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Volume 16, No. 4, April 2016, Pages 1000-1009 PDF(311 KB)  
doi: 10.4209/aaqr.2015.06.0414   

Characteristics of Respirable Elemental Carbon (EC) Exposures of Household Waste Collectors

Kyong-Hui Lee1, Hye-Jung Jung2, Jung-Ah Shin3, Hyun-Seok Kwak3, Gwang-Yong Yi4, Seung-Hun Ryu5, Kyeong-Min Lee3, Kwon-Chul Ha6, Dong-Uk Park7

1 Department of Environmental Health, Seoul National University, Seoul, Korea
2 Health Promotion Center, Catholic Kwandong University, International St. Mary’s Hospital, Incheon, Korea
3 Occupational Lung Disease Institute, Korea Workers’ Compensation and Welfare Service, Incheon, Korea
4 Occupational Safety & Health Research Institute, KOSHA, Ulsan, Korea
5 School of Public Health, Korea University, Seoul, Korea
6 Department of Health Science and Biochemistry, Changwon National University, Changwon, Korea
7 Department of Environmental Health, Korea National Open University, Seoul, Korea

 

Highlights
  • Relatively low exposure to elemental carbon (EC) of household waste collectors (HWC).
  • HWC exposed to high organic carbon/EC ratios.
  • EC can be used as a surrogate for diesel engine exhaust emissions.

Abstract

 

The objectives of this study to characterize exposure to respirable elemental carbon (EC), organic carbon (OC) and total carbon (TC) in relation to waste-handling activities and vehicle characteristics among workers who collect household wastes, and to examine the relationships among EC, OC and TC. A total of 72 household waste collectors were selected for exposure assessment over a full workday and most (70 of 72) exposures were collected from diesel emissions that underwent catalytic after-treatment by diesel particulate filters (DPFs). The exposure assessments were conducted from June through September 2014. Airborne EC and OC from the breathing zone were collected on pre-fired quartz filters and quantified using the thermal optical reflectance method. The average EC exposure level of the household waste collectors was 7.2 µg m–3 with a range of 2.0-30.4 µg m–3. A significant relationship between EC and TC exposure levels was observed (logTC = 0.38 × logEC + 3.22, p < 0.0001, adjusted R2 = 0.23). EC level (µg m–3), truck age (< 10 year-old vs. ≥ 10 year-old), type of waste collection job (collector vs. driver), current smoking status (yes vs. no) and month were found to significantly influence the level of TC exposure (n = 70, adjusted R2 = 0.56, p < 0.0001). The average exposure to EC of household waste collectors can be categorized into the relatively low exposure group when compared to other DE exposure jobs. TC was not a best surrogate for DE exposure in household waste collection environments because it was affected by other OC interferences that were not generated from diesel engines.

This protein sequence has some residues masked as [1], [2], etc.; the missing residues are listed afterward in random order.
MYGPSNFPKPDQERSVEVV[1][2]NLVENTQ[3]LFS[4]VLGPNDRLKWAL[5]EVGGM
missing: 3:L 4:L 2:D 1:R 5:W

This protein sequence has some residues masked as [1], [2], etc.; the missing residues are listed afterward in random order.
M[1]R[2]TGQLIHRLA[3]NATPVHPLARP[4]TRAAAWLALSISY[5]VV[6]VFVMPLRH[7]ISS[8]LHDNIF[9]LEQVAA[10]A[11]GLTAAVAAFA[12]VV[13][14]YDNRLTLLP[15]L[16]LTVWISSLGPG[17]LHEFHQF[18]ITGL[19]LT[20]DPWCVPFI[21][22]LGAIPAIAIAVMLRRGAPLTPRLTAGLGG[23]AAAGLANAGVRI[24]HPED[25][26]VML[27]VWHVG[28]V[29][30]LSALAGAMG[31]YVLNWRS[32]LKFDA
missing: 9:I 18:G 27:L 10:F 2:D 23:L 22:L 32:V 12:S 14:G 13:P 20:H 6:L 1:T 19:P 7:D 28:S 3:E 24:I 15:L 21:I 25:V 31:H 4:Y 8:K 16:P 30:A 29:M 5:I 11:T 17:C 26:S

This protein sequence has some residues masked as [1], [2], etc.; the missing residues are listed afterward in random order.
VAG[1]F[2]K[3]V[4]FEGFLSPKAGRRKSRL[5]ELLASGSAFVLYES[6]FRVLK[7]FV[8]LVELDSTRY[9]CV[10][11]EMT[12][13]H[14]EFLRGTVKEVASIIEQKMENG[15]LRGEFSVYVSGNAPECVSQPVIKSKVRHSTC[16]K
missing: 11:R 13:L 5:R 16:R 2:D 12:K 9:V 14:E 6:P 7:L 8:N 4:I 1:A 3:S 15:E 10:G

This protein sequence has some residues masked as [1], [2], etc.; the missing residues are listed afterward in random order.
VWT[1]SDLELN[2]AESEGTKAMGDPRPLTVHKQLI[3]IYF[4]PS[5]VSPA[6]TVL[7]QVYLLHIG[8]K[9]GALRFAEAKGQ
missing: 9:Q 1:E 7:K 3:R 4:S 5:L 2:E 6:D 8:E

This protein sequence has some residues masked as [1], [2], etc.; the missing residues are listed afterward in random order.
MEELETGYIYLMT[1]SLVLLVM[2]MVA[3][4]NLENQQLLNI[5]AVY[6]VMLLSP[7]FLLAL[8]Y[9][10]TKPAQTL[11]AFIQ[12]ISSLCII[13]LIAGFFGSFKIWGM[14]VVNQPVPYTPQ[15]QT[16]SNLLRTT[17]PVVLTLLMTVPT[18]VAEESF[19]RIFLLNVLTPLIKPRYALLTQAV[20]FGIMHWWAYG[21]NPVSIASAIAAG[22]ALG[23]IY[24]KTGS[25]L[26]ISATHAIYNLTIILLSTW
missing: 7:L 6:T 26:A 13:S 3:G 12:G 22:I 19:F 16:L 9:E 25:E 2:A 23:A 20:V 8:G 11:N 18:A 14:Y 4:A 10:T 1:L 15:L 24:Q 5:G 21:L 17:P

Keywords: House waste collector; Carbon exposure; Elemental carbon; Organic carbon; Respirable carbon.

 

 

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